Cover letter tips for Mayer Brown training contract applications
Mayer Brown’s training contract application form bucks the trend by not asking you to respond to a set list of motivational questions – instead, it asks for a covering letter. It’s up to you to pick out the most relevant aspects of your skills and experience and to produce a compelling argument for why you would make a good trainee solicitor.
The most important thing to be aware of when writing your covering letter is that it must be clearly tailored to Mayer Brown – copying and pasting the same letter you have used to apply to other firms will likely mean your application heads straight to the bottom of the pile. The graduate recruitment manager at Mayer Brown told TARGETjobs: ‘We receive lots of generic applications from applicants who have sent blanket applications to, say, 40 City law firms, whereas I’m looking for evidence that the applicant has gone the extra mile to find out about the firm and what we do.’ Take time to research the firm and get a feel for what they are looking for, then begin writing your cover letter. We’ve laid out a step-by-step guide below.
This should be only a couple of short sentences explaining who you are and what you are applying for. You should mention your university, the year of study you are in and your predicted grade.
The first paragraph
The first paragraph should be used to explain why you want to be a trainee at Mayer Brown. This is not solely about flattering the firm – it’s about making it clear that you understand who they are and what the training contract involves.
You might want to mention what you know about the culture at Mayer Brown. If you’ve met recruiters or current trainees at the firm during open days, law fairs or workshops, be sure to mention this and explain why that meeting convinced you that Mayer Brown is a good fit for you – name drop if you feel confident enough about your past conversations with Mayer Brown trainees or recruiters to be remembered.
Mayer Brown has become a big player in banking and corporate law, but has a host of areas of practice that it offers. Try to utilise their areas of practice and explain how they relate to your interests, experience and career plans. What is it about the firm’s work that appeals to you? Have you a particular passion for commercial law? Think about how you can back that up – have you been involved in pro bono work at university? Did you achieve something unusual in your academic study of corporate law, or do you have your own extracurricular or personal reasons?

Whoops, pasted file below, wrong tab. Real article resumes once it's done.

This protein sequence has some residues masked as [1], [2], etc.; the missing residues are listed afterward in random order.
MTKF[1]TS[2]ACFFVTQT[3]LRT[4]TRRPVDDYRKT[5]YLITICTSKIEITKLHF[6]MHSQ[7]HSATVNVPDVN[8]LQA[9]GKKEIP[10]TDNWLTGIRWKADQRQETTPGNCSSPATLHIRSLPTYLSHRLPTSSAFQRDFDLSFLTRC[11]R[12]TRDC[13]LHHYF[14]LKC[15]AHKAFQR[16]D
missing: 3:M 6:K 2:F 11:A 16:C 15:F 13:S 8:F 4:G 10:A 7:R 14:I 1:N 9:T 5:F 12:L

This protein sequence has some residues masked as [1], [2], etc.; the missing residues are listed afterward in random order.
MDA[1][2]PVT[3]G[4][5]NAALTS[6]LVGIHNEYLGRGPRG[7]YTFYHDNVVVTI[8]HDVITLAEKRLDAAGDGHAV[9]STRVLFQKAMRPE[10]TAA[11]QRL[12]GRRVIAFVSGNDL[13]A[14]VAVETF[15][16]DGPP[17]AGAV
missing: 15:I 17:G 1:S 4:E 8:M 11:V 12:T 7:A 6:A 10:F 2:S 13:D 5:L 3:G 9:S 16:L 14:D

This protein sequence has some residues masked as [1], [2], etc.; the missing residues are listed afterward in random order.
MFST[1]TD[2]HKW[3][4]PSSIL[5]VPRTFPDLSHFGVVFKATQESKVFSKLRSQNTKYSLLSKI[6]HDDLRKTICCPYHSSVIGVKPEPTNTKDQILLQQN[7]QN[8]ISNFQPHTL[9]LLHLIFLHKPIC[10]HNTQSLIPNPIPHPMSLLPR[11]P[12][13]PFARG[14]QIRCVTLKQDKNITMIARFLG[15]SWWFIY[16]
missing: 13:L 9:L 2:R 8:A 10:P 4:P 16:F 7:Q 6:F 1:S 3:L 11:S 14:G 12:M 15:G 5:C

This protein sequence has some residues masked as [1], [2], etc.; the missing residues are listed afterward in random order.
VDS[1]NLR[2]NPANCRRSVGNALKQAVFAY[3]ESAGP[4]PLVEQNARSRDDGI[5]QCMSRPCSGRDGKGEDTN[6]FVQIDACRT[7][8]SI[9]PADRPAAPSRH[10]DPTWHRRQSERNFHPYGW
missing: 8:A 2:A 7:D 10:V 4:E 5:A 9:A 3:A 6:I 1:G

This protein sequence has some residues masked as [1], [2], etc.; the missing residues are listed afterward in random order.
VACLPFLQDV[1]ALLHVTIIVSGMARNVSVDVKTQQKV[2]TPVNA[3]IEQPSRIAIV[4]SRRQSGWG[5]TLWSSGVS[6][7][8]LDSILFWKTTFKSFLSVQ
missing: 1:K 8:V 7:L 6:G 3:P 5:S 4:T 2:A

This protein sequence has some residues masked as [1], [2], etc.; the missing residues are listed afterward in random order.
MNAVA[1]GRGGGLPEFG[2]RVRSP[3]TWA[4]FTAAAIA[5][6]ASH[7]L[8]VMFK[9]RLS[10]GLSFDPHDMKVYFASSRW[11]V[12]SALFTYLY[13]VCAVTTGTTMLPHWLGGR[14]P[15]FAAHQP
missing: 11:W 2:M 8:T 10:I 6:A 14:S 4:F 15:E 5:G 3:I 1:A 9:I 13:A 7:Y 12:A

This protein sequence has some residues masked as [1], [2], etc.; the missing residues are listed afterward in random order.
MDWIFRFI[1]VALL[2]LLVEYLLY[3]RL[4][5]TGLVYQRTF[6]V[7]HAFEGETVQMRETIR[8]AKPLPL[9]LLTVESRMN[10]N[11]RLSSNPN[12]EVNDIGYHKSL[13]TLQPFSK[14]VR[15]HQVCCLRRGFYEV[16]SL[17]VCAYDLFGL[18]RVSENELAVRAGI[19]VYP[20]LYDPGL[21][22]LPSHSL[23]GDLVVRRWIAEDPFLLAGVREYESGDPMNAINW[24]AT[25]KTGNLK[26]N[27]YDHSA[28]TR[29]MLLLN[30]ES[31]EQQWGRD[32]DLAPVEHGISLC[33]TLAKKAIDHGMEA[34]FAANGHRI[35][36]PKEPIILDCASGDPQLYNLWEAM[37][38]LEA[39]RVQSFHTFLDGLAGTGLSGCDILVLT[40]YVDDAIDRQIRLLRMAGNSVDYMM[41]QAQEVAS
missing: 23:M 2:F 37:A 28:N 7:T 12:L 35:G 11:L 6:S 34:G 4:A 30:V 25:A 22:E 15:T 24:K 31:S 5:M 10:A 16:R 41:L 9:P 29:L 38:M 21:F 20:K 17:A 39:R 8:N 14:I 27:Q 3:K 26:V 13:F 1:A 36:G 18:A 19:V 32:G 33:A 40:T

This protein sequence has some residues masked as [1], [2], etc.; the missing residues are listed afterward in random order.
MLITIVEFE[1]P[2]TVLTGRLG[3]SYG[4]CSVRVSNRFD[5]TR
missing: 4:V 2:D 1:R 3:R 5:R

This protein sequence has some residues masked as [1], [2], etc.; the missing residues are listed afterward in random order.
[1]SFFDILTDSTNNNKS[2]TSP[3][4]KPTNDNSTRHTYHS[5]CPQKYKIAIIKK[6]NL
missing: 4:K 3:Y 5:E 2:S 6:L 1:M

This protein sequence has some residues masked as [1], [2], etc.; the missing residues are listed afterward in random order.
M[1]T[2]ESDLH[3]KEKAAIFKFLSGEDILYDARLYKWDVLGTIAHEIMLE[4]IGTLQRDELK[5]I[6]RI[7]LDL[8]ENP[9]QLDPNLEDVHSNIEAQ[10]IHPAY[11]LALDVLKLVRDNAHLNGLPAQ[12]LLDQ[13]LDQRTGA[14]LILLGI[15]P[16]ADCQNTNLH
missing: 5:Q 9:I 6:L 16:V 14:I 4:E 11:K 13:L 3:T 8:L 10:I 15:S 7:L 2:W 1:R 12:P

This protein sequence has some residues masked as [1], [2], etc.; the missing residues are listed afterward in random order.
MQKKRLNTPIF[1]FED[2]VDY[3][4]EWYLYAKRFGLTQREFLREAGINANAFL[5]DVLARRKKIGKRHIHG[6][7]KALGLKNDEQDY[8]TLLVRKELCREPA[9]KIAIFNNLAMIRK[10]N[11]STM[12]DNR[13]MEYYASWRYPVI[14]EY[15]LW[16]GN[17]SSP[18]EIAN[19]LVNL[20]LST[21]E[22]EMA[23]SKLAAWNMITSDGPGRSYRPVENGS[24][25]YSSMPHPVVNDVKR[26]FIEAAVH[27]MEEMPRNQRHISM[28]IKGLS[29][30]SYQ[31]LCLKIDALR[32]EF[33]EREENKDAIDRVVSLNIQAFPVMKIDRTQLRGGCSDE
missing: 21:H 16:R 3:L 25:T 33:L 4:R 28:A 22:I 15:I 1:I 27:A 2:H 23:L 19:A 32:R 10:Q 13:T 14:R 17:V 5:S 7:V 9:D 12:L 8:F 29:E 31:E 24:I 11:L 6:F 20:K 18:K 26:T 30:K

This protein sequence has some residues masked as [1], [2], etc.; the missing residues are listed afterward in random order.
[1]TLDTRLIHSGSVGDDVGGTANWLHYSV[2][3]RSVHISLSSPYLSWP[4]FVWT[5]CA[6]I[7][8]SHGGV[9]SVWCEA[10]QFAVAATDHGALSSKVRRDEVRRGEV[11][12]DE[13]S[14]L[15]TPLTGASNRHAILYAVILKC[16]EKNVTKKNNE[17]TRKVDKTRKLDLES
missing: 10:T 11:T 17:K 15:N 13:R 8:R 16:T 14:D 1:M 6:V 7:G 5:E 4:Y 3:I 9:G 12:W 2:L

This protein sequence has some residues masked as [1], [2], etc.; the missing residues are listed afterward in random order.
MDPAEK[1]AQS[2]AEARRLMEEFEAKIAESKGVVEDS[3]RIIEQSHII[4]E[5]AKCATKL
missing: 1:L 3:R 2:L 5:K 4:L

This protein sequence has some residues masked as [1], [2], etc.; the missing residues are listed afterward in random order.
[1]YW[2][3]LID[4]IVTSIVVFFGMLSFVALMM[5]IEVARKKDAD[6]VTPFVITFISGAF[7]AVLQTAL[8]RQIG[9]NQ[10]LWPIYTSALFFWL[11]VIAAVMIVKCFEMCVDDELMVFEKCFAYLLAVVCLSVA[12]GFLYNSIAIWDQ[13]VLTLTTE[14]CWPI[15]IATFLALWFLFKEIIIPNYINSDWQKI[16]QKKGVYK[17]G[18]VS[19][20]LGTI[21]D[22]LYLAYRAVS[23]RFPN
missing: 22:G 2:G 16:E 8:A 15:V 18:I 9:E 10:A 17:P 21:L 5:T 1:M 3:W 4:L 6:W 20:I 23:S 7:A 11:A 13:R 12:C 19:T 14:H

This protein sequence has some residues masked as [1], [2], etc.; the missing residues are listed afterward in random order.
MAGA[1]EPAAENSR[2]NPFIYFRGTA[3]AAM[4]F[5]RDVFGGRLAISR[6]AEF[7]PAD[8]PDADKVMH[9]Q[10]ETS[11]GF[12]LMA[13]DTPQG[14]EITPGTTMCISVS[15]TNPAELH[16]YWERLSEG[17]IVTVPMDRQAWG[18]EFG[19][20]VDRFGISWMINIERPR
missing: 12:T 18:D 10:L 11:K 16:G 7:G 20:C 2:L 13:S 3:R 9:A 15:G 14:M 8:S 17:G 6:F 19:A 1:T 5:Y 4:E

Perhaps it’s the global aspect of the firm that interests you? Remember Mayer Brown pitches itself as an international firm, not a US firm, and has a large stake in the emerging markets. Why would this benefit you? If you speak a second language and are looking for an opportunity to combine this with legal practice, say so. Mayer Brown is known to look highly on candidates with international experience. You could also think about Mayer Brown’s partnerships with organisations such as Stonewall and Race for Opportunity – did this have an impact on your impression of the firm?
The second paragraph
This is your chance to explain why you would make an ideal trainee solicitor at Mayer Brown. The best approach is to refer directly to the ‘Who are we looking for?’ section of the firm’s graduate recruitment website. This clearly outlines the skills and qualities Mayer Brown’s recruiters are looking for – the next step is to provide evidence of each of those skills.
For example, the firm wants to see candidates ‘who can demonstrate a drive for results’. Refer to any extracurricular activities or jobs in which you have been set a challenge and have achieved or surpassed targets – maybe you organised a charity event in your student common room and reached your fundraising target, or perhaps you started a petition and gathered enough signatures to effect change. Whatever your example, it’s best if you can quantify your achievements by specifically stating what the result was eg ‘I raised £500 for charity, surpassing our target of £400’.
Mayer Brown also emphasises its customer focus and states that it looks for ‘an understanding of client relationships and excellent interpersonal skills’. Mayer Brown is a commercial law firm and their recruiters need to know that you are capable of giving business advice to the likes of their FTSE100 clients. They won’t expect students to have much experience of dealing directly with clients, but if you have had any sort of professional interaction that involved striking up a rapport and maintaining a relationship – such as serving regulars in a bar or recruiting contributors for a student magazine – mention this in your covering letter. What is it about your personality that enabled you to build these relationships?
Finally, Mayer Brown is keen to promote its international ties with Tauil & Chequer Advogados in Brazil and Mayer Brown JSM expanding in Asia. Past trainees have advised that candidates highlight their international interests and experiences in their application, as it’s said that the firm’s recruiters are keen to hear about this. If you’ve lived outside the UK, speak another language or have strong knowledge of another culture, make reference to this and explain that you think it would be of benefit to the firm when working with international clients.
Close with a couple of sentences that reaffirm your interest in the position and summarise your suitability for the role. If you have any more legal or commercial work experience you are likely to undertake before interview (such as attending a law fair or a day of shadowing), you can mention this briefly in one sentence too. State your availability for interview and sign off in the appropriate way – by using ‘Yours sincerely’, since the recruiter’s name is mentioned on the application forms you will be able to address your letter to a specific recruiter.